Five questions on Jim Caldwell with Stampede Blue

Andy Lyons

Pride Of Detroit caught up with Stampede Blue, SB Nation's Colts blog, to take a more in-depth look at Lions head coach Jim Caldwell.

Former Indianapolis Colts head coach Jim Caldwell is the new head coach of the Detroit Lions. To get a better idea of what he's all about, I sent five questions (plus a bonus question) to Matt Grecco from Stampede Blue, SB Nation's Colts blog. You can check out his answers below.

1. How big of a role did Caldwell play in Peyton Manning's development? Did he really help Manning become a better player or was Manning already on track to become one of the game's best quarterbacks?

I think Caldwell played a huge role in his development. Manning had a pretty good sophomore season in '99, but had just come off a season where he threw 23 INTs in 2002 when Caldwell got there with Tony Dungy. His completion percentage also went up about 5% almost instantly, and within three years he had one of the best seasons a QB has ever had in 2004. It's clear that Manning would have been really, really good without Caldwell, but I think he clearly listened to what he had to say (and Caldwell listened to Manning a lot, too), and it definitely helped.

2. Along the same lines, how much credit does Caldwell deserve for the Colts' 14-2 season that included a trip to the Super Bowl? Did Tony Dungy leave him a team that was built to win no matter what or did Caldwell really help elevate the Colts as the new head coach?

It definitely helped keeping a lot of continuity between the two coaching staffs, but Manning was playing at an entirely different level at that point, so I think a lot of coaches could have made that team really good, but Caldwell kept the team in a lot of the same routines/had similar expectations, so while some of the philosophies and in-game decisions were different, the overall culture never changed.

3. Without Manning in 2011, it was a rough season for Caldwell and the Colts. Considering what Caldwell had to work with at quarterback (Kerry Collins, Dan Orlovsky and Curtis Painter), is there anything he could have done differently from a coaching standpoint to avoid a 2-14 season?

I think Caldwell wanted to do a lot of things differently, but was told he was not allowed to. This is the reason why some Colts fans would have been okay with him staying after that season, as Bill Polian called all the shots, and Caldwell really didn't have a choice in the matter. Polian's philosophy, which I somewhat agree with, is if you're going to be bad, be really bad. I don't think game plans were bad, or they weren't trying to win, they just had very little talent on that team, even outside the QBs. They didn't take many chances at all, and I remember Polian going on the radio and saying because they were underdogs every week they should get more conservative and "do what they do," which is completely wrong. I can't guarantee Caldwell didn't agree with Polian, but I can't imagine he liked losing over and over with very little changing.

4. What kind of in-game head coach was Caldwell in Indy? We've all heard about his infamous timeout against the New York Jets, but were in-game gaffes like that the norm for him?

He'll punt when he shouldn't, and I think there were one or two other "big" gaffes during his three years, although I can't remember them specifically. I wrote something right after he was fired in 2011 (which is now gone, as it was on SB Nation Indiana), but here's the relevant paragraph:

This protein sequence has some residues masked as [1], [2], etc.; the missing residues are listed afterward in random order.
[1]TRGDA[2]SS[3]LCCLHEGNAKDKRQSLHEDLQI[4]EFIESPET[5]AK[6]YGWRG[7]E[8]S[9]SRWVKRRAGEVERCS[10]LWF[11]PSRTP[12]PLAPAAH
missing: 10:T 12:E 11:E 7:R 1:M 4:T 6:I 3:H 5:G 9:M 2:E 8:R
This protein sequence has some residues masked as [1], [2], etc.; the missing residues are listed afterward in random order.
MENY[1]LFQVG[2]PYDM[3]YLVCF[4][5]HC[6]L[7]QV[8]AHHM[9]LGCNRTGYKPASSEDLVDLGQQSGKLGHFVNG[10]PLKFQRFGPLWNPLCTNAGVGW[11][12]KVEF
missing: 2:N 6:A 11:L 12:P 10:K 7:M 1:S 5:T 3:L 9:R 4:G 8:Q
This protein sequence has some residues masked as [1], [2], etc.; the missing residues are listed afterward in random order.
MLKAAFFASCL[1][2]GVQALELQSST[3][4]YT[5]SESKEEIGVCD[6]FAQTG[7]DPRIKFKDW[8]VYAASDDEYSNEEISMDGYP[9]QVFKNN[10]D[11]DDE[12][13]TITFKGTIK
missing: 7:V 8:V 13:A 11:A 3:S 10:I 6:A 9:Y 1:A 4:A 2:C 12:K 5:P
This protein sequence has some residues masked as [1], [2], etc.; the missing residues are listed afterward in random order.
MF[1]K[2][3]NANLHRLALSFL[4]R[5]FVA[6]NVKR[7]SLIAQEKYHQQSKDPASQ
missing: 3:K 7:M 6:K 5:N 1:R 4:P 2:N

There are more reasons that Caldwell seemed a bit over his head as a Head Coach, including kicking field goals while inside the 10 down by multiple touchdowns in the second half of games, having his star player publicly question your use of timeouts in playoff games, and being so risk-averse, at least in the conventional sense, that it put the Colts, who were at a clear disadvantage talent-wise throughout the season, even more at a disadvantage by not figuring out new and out-of-the-box ways to try and win games. While not the only example, the Colts did not try one surprise onside kick, fake punt, or fake field goal all season. Even if they didn't work, would they have been any worse off?

My hope for Lions fans is he learned some things from John Harbaugh on how to make correct decisions, as Harbaugh seems to make them "correctly" more times than not.

5. On a more general level, how disciplined were the Colts under Caldwell? Turnovers and penalties were a big issue for the Lions under Jim Schwartz, but how were Caldwell's Colts in the discipline department?

On our site I track penalty yards per play, and the Colts finished second, fourth and first in his three seasons, so I'd say the Caldwell Colts were very disciplined in that regard. Turnovers steadily went up over the three years, but you can't blame him for those three QBs in 2011 making bad passes. In 2009, they were 11th in turnovers, and in 2010, Manning had a stretch of games where he had 4 INTs in consecutive games, so that really hurt. Those three QBs had 16 fumbles amongst them, but only 8 for the rest of the team for the season, so overall the rest of the team took pretty good care of the ball. I don't remember anything completely stupid that a player did during those three years.

Bonus question: What would you characterize as the strengths and weaknesses of a "typical" Caldwell-coached team based on his three seasons as the Colts' head coach?

Strengths: Very few penalties, always played hard, offense was very productive when they had a non-terrible QB.

Weaknesses: Conservative decisions, almost looks emotionless on the sideline no matter what is happening (like this), unable to make changes quickly.

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